2 dependence. In fact, for any p(x) and q(x) in M, either both of p(x) and q(x) are zero or ( q(x)) p(x) + p(x) q(x) = 0 is a nontrivial Zx-linear dependence. Therefore M does not contain any independent sets with more than one element. Any nonzero element in M is non-torsion, however, so M has rank at least 1. Therefore M has rank precisely 1. To show that M is not free of rank 1 it suffices to show that no element of M principally generates M. Let r (x) be an element of M so that r (x)zx contains 2, that is r (x) divides 2. By degree considerations, r (x) is a constant polynomial, which must be equal to some integral multiple of 2. Then x is not divisible by r (x). Therefore r (x)zx does not contain x and so is a proper Zx-submodule of M. Finally, M is not a principal Zx-module and hence not free of rank Let R be an integral domain with quotient field F and let M be any R-module. Prove that the rank of M equals the dimension of the vector space F R M over F. Proof. We shall assume that the kernel of M F R M is the torsion submodule of M. This is proved in several ways in the comment and note below. We first show that every element of F R M is an F-multiple of a simple tensor in the image of M F R M. This is true of simple tensors in F R M: an arbitrary simple tensor a b m either has a b = 0 so can be written as 0(1 m) or otherwise can be written as a b m = a( 1 b m) = a b b( 1 b m) = a (1 m). b The set of F-multiples of elements in the image of M F R M is also closed under addition a 1 b 1 (1 m 1 ) + a 2 b 2 (1 m 2 ) = 1 b 1 b 2 (b 2 a 1 (1 m 1 ) + b 1 a 2 (1 m 2 ) = 1 b 1 b 2 (1 (b 2 a 1 m 1 + b 1 a 2 m 2 )) so the general case follows. Now consider an F-linearly independent set in F R M, which by the above we may write as {f i (1 m i )}. Then {1 m i } is also an F-linearly independent set in F R M. We claim that {m i } is an R-linearly independent set in M. Assume that for each i there is r i in R, all but finitely many zero, such that r i m i = 0. Then ri (1 m i ) = 0. By independent of {1 m i }, r i = 0 for each i. This proves that {m i } is R-linearly independent. Conversely, let {m i } be an R-linearly independent subset of M. We claim that {1 m i } is an F-linearly independent subset of F R M.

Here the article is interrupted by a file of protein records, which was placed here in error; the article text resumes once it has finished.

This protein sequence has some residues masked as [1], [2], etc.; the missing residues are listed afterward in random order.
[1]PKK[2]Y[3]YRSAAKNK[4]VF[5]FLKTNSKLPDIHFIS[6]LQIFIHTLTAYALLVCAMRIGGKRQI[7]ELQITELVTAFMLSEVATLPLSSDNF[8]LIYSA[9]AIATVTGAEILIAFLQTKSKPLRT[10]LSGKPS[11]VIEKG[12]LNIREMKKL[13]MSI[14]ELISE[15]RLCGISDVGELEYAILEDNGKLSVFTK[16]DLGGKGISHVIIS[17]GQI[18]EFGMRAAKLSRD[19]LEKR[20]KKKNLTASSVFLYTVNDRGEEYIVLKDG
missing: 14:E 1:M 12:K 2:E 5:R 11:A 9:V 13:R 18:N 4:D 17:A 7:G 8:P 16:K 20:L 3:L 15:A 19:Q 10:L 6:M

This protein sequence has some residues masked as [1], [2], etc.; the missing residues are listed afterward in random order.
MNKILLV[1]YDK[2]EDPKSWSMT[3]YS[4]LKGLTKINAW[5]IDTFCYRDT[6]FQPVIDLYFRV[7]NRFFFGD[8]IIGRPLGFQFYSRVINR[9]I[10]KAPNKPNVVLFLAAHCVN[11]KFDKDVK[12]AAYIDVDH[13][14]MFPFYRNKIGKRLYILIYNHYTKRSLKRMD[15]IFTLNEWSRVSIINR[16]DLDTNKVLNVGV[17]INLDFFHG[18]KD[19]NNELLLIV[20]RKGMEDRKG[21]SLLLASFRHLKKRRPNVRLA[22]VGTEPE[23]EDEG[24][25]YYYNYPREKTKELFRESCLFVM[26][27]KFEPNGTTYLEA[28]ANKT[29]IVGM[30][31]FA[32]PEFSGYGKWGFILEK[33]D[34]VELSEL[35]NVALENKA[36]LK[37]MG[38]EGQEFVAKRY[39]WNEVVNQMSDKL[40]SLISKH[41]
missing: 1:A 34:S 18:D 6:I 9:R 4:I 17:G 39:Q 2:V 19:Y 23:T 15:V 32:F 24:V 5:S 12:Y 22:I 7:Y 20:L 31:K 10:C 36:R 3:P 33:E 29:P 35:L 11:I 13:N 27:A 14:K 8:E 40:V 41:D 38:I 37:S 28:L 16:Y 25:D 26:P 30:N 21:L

3 Assume that for each i there is f i in F, all but finitely many zero, such that f i (1 m i ) = 0. Multiplying out denominators for the finitely many nonzero coefficients gives that r i (1 m i ) = 0 where each r i is a nonzero multiple of f i. Therefore 1 r i m i = 0. Since the kernel of M F R M consists of torsion elements, there is a nonzero r in R such that r r i m i = 0. By R-linear independence, for each i we have r r i = 0, but r is nonzero so r i = 0. It follows that each f i is a zero divisor and hence equal to zero. This proves F-linear independence of {1 m i }. Given an R-linearly independent subset of M, we demonstrated an F-linearly independent subset of F R M of the same cardinality, and the other way around. Therefore the R-rank of M is the same as the F-dimension of F R M. Comment. The harder part is showing that the F-dimension of F R M is at least the rank of M. The main difficulty is showing that 1 m = 0 in F R M implies that m in M is R-torsion. We illustrate a proof of this. Let N N be an inclusion of R-modules. We show that any R- bilinear map ϕ : F N F extends to an R-bilinear map ϕ : F N F. Assume first that N is generated over N by a single element n. If Rn N = 0 so N = N Rn, we set ϕ(f, n) = 0 for all f in F and extend linearly. If Rn N 0, then there is a nonzero r in R and n in N so that r n = n, and then we set ϕ(f, n) = r 1 ϕ (f, n ) for all f in F and extend linearly. Inductively we have proved the existence of extensions when N is finitely generated over N, and the general case follows from Zorn s lemma. Now consider a non-torsion element m of M. Then Rm is a free R- module on {m}, and Rm R F is a free F-module on {m 1}. Since m 1 is not zero in Rm R F, there exists an R-bilinear map Rm F F that does not kill (m, 1). An extension to an R-bilinear map of M F F exists, and by virtue of being an extension also does not kill (m, 1). Therefore m 1 is nonzero in M R F. Note. Alternatively, one may use the module of fractions, which is defined as an R-module homomorphism M M F with codomain some F-module M F that is universal, meaning that any R-module homomorphism M Z with codomain an F-module factors uniquely through M M F. (Every F-module is an R-module via restriction of scalars R F.) A realization of M F is as follows: As a set M F is the set of equivalence classes of M (R \ 0) with the equivalence relation (m, s) (m, s ) if and only if there exists s in R \ 0 such that s (s m sm ) = 0. Denoting the equivalence class of (m, s) by m s may 3